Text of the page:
MAMARONECK, N.Y. -- Captain John Caparelli had to take a deep breath after mentioning his cousin Joseph Masceli, who lost his life responding to the Sept. 11 attacks.
Caparelli, of the Larchmont Fire Department, was one of three first responders to speak at the League of Women Voters monthly breakfast, held at Hector's Village Cafe Friday morning. Like Caparelli, Masceli was a first responder working on the site of the World Trade Center before the buildings collapsed. Caparelli later found his cousin's fire hat by the Rescue 5 engine that his Staten Island department arrived in, but his body was missing. Caparelli surmised that he was standing outside the building when it collapsed.
One month after the attack, his family held a memorial service without the body.
"On May 11, my birthday, they found Joey and they buried him next to his father, uncle, grandparents and great-grandparents," Caparelli said.
Elisabeth Radow, president of the League of Women Voters of Larchmont and Mamaroneck, said 9/11 is something that has to be remembered.
"This isn't something we have to get over," she said.
Greg Sullivan, a former New York City sergeant, also lost family members in the Sept. 11 attacks.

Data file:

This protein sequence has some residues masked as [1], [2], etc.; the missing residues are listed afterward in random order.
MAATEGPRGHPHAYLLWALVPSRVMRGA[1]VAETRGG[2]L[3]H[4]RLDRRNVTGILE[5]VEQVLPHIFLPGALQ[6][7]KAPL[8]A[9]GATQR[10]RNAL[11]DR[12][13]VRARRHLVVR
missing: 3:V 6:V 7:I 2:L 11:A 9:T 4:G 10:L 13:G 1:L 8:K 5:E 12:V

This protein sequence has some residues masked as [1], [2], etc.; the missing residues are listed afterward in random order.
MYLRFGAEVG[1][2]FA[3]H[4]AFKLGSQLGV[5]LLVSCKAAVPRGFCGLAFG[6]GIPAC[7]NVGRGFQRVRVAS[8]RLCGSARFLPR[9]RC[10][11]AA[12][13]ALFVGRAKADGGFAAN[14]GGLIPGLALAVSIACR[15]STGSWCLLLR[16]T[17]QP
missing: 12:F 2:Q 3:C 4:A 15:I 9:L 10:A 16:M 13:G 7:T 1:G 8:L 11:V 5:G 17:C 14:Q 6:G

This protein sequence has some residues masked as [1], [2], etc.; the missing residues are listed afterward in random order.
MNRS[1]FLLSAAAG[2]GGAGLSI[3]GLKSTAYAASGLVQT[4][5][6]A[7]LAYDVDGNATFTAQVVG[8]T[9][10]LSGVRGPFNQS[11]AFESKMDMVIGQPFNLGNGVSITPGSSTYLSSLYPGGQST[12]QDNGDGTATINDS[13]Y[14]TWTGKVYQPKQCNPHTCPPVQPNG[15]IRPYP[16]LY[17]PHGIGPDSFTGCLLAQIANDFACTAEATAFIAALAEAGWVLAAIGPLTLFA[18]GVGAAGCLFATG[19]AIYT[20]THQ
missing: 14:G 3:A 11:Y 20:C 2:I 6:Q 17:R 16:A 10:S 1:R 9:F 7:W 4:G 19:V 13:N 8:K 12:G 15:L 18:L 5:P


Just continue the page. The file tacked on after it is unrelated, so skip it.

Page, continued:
The retired policeman's brother Patrick worked in the World Trade Center, along with their younger brother Jerry, who left for another job just days before the attack. On Sept. 11, Patrick was in the building and couldn't be reached on his cell phone after the planes hit. Sullivan, who was stationed in Brooklyn, called and left instructions on his voice mail of where to go and what to do, but they were never returned. Patrick's body was never found and, 10 years later, Sullivan said his family is still looking for closure. "That was really powerful," said legislator Judy Myers, who represents Mamaroneck, Larchmont and Rye. Sullivan noted that 1,122 people at the World Trade Center were never found.
"It sticks in my head because there's no closure there," he said. Michael Cindrich, a lieutenant with the Town of Mamaroneck, played a periphery role doing security detail around the United Nations. He, too, knew people who died. "We each have our own memory of that day and each memory is unique and personal," said Carolyn Pomeranz, vice president, Mamaroneck Library Board of Directors. What are your memories of 9/11? Do you know someone who was directly affected by the attacks? Comment below, on Facebook or Twitter. You can also submit your response to local reporter Brian Donnelly at firstname.lastname@example.org.
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